The Guerrillas double team Hanson for a bit, scoring a near-fall from a leaping legdrop, before dropkicking Hanson as he tried to cartwheel away from trouble. He succeeds with a sit-down splash in the corner, before bringing in Rowe to lay into Fale, then ultimately levelling Tonga with a knee strike. Fale’s targeted again with a series of avalanches, before Finlay’s flapjacked onto the giant Tongan as a set-up for a version of the Fall-Out… but the Guerrillas make the save as Finlay falls onto his back for a near-fall.

Finlay tries to stay in the game with some uppercuts, but it’s just a matter of time before Fale caught him with a Grenade for the win. Another basic outing, but with so many wins over the War Machine (and friend) team, I’m wondering if they’ll actually end up retaining those tag titles at Dominion… **¾

Bullet Club (Kenny Omega & Yujiro Takahashi) vs. Kazuchika Okada & Gedo
Okada didn’t have his Tekken mask with him this time, and it’s pretty clear which big match this is a preview for.

Yep, I can’t wait for Gedo vs. Yujiro!

We actually open with Yujiro and Okada, but it’s Okada who of course takes the upper hand as Omega thought it’d be best to watch from the arena floor instead of on the apron. Some underhanded tactics see Gedo grabbed by the beard as Omega finally enters the fray for a brief moment. The tables turn when Gedo tags out to Okada, and yes, we get a sequence between Omega and Okada – crisp and swift as ever, including a nice bit where Omega escaped a neckbreaker slam, only to fall into an STF.

Omega hits back with a snapping ‘rana before landing a Kotaro Krusher that helped Yujiro land a near-fall. Gedo comes back with a superkick for a near-fall as Okada unusually restrains Omega on the outside, but in the end it’s Omega who’s doing the restraining as Gedo fell to a Pimp Juice short DDT as the Bullet Club took home the win. A decent, albeit unremarkable outing, but that’s okay since this was really just window dressing ahead of the block finals! **¾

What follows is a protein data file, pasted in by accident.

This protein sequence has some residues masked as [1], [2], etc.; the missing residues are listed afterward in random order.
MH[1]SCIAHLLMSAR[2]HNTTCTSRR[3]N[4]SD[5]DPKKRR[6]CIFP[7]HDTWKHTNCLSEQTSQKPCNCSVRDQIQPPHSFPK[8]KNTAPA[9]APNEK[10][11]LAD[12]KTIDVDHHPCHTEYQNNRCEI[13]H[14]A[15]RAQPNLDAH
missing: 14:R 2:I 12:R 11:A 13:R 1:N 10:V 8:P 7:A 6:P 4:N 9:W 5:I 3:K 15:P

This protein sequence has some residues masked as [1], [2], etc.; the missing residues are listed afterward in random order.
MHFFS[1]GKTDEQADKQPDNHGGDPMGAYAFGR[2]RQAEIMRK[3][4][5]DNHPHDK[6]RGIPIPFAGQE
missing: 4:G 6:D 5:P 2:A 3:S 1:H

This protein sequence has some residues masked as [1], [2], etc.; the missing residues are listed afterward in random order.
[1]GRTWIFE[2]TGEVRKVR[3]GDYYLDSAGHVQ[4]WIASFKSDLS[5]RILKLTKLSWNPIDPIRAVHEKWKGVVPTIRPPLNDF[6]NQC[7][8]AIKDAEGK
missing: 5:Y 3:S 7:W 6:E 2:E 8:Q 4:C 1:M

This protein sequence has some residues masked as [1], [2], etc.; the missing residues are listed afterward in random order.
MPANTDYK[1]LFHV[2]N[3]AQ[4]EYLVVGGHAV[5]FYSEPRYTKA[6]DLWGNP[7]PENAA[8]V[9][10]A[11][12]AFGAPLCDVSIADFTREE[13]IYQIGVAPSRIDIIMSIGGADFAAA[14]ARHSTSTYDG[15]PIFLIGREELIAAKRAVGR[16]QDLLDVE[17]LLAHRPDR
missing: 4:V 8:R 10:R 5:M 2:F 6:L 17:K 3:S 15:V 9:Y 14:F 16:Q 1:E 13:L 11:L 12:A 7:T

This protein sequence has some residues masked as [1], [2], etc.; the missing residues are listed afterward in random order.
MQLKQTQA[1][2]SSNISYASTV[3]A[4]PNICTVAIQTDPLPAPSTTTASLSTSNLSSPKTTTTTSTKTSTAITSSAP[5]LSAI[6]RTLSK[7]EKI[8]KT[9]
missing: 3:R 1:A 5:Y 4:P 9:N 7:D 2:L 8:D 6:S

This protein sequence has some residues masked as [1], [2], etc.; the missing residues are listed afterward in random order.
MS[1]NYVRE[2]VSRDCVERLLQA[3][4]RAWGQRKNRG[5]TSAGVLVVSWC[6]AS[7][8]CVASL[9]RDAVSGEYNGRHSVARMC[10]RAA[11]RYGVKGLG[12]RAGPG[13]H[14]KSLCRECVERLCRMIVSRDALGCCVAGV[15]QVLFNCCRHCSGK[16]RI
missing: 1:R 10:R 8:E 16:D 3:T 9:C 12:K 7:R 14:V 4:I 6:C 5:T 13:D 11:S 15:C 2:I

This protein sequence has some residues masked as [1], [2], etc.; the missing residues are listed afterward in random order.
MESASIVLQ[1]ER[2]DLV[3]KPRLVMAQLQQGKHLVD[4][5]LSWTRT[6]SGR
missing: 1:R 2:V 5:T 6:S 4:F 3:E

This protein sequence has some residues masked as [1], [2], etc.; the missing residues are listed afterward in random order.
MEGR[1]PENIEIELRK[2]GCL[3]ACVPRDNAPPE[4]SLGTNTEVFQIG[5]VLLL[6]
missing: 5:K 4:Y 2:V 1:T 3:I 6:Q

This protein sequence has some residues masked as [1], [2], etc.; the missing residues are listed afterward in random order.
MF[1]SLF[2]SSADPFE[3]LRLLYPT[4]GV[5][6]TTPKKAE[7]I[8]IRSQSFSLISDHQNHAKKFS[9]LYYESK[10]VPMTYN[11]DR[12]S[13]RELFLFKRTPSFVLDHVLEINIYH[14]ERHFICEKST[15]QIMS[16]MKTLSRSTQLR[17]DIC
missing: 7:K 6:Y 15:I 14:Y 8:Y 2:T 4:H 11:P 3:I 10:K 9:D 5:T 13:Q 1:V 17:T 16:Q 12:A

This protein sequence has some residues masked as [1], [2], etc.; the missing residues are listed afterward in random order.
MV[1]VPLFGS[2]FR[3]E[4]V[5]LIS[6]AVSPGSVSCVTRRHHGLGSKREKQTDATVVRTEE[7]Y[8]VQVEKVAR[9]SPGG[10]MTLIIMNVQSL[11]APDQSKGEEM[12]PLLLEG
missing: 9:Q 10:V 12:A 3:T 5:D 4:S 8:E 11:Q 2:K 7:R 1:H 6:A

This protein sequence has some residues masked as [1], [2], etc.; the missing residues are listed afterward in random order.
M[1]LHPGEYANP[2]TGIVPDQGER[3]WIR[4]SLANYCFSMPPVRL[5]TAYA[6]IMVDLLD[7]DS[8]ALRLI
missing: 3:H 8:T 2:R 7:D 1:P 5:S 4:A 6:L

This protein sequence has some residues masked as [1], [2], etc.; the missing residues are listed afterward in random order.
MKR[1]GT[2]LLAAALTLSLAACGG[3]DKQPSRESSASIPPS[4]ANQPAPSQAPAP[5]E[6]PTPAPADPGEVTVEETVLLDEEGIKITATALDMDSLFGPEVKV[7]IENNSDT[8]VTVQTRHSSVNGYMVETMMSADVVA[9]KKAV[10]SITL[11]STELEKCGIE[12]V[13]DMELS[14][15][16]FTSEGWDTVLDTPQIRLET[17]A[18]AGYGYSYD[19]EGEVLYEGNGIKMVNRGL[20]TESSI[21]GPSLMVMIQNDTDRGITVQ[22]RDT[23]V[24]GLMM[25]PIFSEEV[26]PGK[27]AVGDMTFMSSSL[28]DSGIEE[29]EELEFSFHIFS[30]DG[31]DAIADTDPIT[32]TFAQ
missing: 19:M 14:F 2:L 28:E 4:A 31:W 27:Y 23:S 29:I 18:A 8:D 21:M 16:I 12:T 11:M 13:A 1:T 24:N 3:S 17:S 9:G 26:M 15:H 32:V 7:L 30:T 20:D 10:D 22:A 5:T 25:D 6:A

Best of the Super Junior 24, Block A: Taichi vs. Jushin “Thunder” Liger
This is Liger’s final Best of Super Junior match, and after a disappointing tournament, I wouldn’t be shocked if he went out on a loss. As always, Liger was beloved, but he got attacked before the bell as Taichi used his mic stand… whilst Desperado and Kanemaru had their shots too.

Taichi gets the mic and I guess mocked Liger, saying that he’d retire him tonight. More Suzuki-gun beating followed as Taichi threw him into the ringpost, before mockingly stomping on Liger’s back. That might not be such a good idea…

They headed outside again where Taichi choked Liger with a camera cable, then into the crowd were Liger got thrown into some of the floor seats. That gave us a tease of a count-out loss, but Liger managed to get back in at the count of 19, just in time for Taichi to show that he can’t use a hammer. Taichi then tried to unmask Liger, to no avail, before Liger missed a Shotei in the corner as it looked like Taichi would be en route to victory. A superkick almost gets Taichi the win, but Liger mounted a comeback from there, connecting with a Shotei, before taking out the referee with a second… and there’s the cue for yet more Suzuki-gun mugging.

Yet again, Taichi tried to remove Liger’s mask, and ended up ripping the mouth out of it as the referee finally got back into the ring… so Taichi throws Liger into him for another ref bump. More mugging, and now Taichi produces some scissors to start cutting off Liger’s horns… and body suit.

Bloody hell, Liger’s actually in really good shape for someone in his 50s…

Finally some help comes from the back in the form of KUSHIDA and Ryusuke Taguchi, but Taichi’d gone to get a chair… which Liger Koppo kicked into him before connecting with a Shotei and a powerbomb! One brainbuster later, and Liger did it! He ended with a win, and although the match was riddled with run-ins, this was a hell of a story as the legend went out with a win. ***